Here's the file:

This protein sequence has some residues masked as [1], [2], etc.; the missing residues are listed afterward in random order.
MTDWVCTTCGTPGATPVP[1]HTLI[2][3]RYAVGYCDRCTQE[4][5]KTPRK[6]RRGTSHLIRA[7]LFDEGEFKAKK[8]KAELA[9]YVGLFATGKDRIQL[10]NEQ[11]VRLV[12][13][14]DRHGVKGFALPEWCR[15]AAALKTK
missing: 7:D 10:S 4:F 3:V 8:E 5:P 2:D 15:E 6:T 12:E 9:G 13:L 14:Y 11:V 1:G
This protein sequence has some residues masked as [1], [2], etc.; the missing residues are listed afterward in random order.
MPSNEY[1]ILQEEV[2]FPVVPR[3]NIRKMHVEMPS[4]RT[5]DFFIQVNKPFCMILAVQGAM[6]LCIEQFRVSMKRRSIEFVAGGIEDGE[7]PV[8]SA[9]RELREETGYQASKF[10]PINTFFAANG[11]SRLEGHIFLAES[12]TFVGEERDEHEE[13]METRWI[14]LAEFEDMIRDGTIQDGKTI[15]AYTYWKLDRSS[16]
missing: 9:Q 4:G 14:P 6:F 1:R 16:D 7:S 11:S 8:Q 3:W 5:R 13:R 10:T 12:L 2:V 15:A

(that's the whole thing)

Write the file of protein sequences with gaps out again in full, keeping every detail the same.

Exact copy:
This protein sequence has some residues masked as [1], [2], etc.; the missing residues are listed afterward in random order.
MTDWVCTTCGTPGATPVP[1]HTLI[2][3]RYAVGYCDRCTQE[4][5]KTPRK[6]RRGTSHLIRA[7]LFDEGEFKAKK[8]KAELA[9]YVGLFATGKDRIQL[10]NEQ[11]VRLV[12][13][14]DRHGVKGFALPEWCR[15]AAALKTK
missing: 7:D 10:S 4:F 3:V 8:E 5:P 2:D 15:E 6:T 12:E 9:G 13:L 14:Y 11:V 1:G
This protein sequence has some residues masked as [1], [2], etc.; the missing residues are listed afterward in random order.
MPSNEY[1]ILQEEV[2]FPVVPR[3]NIRKMHVEMPS[4]RT[5]DFFIQVNKPFCMILAVQGAM[6]LCIEQFRVSMKRRSIEFVAGGIEDGE[7]PV[8]SA[9]RELREETGYQASKF[10]PINTFFAANG[11]SRLEGHIFLAES[12]TFVGEERDEHEE[13]METRWI[14]LAEFEDMIRDGTIQDGKTI[15]AYTYWKLDRSS[16]
missing: 9:Q 4:G 14:P 6:F 1:R 16:D 7:S 11:S 8:Q 3:W 5:R 13:R 10:T 12:L 2:V 15:A